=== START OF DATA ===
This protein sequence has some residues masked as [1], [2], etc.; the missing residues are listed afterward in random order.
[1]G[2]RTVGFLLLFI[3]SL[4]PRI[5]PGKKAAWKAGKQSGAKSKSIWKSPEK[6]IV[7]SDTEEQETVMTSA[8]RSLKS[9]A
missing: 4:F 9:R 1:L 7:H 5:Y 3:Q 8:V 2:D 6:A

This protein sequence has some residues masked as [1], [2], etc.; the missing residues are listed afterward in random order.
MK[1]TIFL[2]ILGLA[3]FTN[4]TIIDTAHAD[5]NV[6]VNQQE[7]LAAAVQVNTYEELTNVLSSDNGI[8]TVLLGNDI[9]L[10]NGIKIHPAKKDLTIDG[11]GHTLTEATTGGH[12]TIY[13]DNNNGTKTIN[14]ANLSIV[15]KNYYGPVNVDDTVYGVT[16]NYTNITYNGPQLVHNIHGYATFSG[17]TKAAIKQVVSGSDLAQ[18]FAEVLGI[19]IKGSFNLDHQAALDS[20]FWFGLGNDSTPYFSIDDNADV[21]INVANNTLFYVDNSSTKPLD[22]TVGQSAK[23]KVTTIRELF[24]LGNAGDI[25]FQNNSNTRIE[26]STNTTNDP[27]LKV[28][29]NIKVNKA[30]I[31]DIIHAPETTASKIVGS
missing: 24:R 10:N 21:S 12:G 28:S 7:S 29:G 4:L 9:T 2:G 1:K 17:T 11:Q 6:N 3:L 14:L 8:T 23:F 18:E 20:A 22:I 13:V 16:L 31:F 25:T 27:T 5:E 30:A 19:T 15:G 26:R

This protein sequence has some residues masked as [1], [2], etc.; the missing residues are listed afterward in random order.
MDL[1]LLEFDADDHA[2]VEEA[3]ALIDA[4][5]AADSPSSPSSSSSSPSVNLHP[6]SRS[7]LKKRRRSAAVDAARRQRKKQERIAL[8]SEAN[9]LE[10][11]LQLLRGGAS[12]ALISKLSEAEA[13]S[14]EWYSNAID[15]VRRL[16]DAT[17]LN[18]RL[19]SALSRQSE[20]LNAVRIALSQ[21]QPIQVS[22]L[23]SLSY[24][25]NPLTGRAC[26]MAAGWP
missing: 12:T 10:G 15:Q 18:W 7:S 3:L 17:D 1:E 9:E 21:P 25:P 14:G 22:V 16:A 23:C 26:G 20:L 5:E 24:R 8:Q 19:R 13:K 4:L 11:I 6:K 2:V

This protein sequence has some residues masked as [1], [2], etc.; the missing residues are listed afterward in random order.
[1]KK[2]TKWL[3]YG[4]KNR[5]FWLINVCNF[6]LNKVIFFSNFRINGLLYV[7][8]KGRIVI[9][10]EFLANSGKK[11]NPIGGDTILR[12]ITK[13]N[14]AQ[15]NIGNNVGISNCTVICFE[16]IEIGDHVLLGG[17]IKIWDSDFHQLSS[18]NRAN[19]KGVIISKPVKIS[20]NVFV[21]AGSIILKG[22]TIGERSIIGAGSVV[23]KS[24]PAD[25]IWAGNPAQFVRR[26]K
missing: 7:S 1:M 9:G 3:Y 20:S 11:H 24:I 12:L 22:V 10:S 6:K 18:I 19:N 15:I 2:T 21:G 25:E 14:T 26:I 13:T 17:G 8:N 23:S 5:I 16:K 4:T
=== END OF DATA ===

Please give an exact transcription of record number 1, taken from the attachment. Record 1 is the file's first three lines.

This protein sequence has some residues masked as [1], [2], etc.; the missing residues are listed afterward in random order.
[1]G[2]RTVGFLLLFI[3]SL[4]PRI[5]PGKKAAWKAGKQSGAKSKSIWKSPEK[6]IV[7]SDTEEQETVMTSA[8]RSLKS[9]A
missing: 4:F 9:R 1:L 7:H 5:Y 3:Q 8:V 2:D 6:A